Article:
High School. He and his wife, Carri,<br />

have three sons — Talon, Parker, and<br />

Barrett.<br />


Journey Line Technician<br />

Trey Hamling joined<br />

Loup Power District<br />

as a Journey Line<br />

Technician in 2022.<br />

He is member of the<br />

crew that is responsible<br />

for the construction,<br />

operation,<br />

and maintenance<br />

of electric transmission<br />

and distribution<br />

systems and substations<br />

in the Columbus Division.<br />

1 YEAR<br />

Hamling earned a degree in Utility Line<br />

from Northeast Community College. He<br />

and his wife, Sabrina, live in Columbus.<br />


Headworks Operator<br />

Jesse Hoffmeister<br />

joined Loup Power<br />

District in 2019 as<br />

Maintenance Technician<br />

at the Genoa<br />

Headworks. He was<br />

promoted to Equipment<br />

Operator in<br />

2020 before being<br />

named Headworks<br />

Operator in 2023.<br />

Hoffmeister is responsible for operating<br />

and maintaining heavy equipment<br />

at the Genoa Headworks. He also<br />

performs general canal and hydrorelated<br />

maintenance.<br />

Hoffmeister is a graduate of St. Edward<br />

High School. He and his wife, Haylee,<br />

have two sons — Mason and Ryker.<br />


Maintenance Technician<br />

Kurtis Knopik joined<br />

Loup Power District<br />

as a Maintenance<br />

Technician at the<br />

Genoa Headworks<br />

in 2023.<br />

5 YEARS<br />

He is responsible for<br />

maintaining District<br />

parks, facilities, and<br />

equipment. He also<br />

assists the Dredge/ 1 YEAR<br />

Maintenance Canal<br />

Technicians and serves on the dredge<br />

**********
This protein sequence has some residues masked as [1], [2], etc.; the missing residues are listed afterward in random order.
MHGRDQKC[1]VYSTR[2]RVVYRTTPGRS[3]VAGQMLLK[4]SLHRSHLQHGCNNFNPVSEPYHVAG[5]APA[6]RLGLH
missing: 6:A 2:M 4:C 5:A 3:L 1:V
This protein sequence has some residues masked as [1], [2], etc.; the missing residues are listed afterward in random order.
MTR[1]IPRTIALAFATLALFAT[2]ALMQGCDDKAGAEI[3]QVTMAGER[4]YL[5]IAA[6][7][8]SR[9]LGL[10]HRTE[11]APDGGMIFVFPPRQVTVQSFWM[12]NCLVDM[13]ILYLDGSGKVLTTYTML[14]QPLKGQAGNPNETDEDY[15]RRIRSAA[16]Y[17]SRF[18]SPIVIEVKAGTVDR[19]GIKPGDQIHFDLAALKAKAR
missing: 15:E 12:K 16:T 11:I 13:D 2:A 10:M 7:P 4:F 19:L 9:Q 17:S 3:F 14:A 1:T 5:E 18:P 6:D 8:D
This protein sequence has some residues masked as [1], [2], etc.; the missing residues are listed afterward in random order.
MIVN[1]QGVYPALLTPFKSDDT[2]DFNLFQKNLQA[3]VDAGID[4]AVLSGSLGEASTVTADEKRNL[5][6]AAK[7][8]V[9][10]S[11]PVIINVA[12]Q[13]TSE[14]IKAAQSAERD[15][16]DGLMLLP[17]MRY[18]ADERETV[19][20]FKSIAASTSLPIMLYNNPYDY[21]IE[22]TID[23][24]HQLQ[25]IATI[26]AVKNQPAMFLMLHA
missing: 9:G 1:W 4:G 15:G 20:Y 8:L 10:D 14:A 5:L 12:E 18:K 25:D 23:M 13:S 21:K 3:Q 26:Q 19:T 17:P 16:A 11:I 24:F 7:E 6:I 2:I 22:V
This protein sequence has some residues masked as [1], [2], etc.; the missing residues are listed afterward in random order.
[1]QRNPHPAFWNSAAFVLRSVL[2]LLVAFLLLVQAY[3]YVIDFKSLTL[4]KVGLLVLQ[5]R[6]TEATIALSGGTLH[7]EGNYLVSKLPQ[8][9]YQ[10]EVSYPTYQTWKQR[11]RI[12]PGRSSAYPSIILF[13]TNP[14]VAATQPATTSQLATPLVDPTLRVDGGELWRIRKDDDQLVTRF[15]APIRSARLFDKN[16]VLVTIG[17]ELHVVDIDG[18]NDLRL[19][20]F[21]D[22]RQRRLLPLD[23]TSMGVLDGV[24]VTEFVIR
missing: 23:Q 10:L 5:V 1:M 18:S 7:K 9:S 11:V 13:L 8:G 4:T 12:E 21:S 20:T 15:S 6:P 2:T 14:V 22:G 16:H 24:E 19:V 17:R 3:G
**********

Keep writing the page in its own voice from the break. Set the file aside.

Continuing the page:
during the dredging season.<br />

Knopik is a graduate of Fullerton High<br />

School and earned an associate’s<br />

degree in electrical construction from<br />

Northeast Community College.


LED bulbs use 90% less electricity than<br />

incandescents and up to 60% less<br />

energy than fluorescents for the same<br />

amount of light. Many fluorescent<br />

lights will not even operate below 10°F.<br />

In contrast, LEDs slightly increase their<br />

light output the colder it gets.<br />

tips for an energy-efficient<br />

GARAGE<br />

A typical two-car garage measures 480 square feet,<br />

or about 20 percent of the size of the average U.S.<br />

home. Yet, it is often the least insulated and sealed,<br />

uses the least efficient lighting, and is home to<br />

older appliances.<br />

Consider a few of the following projects to keep<br />

your energy use from going through the roof.<br />


Many older homes (and even some newer<br />

ones) were not built with insulation in the walls<br />

of the garage. While most have outside siding,<br />

sheathing and a layer of particle board to keep<br />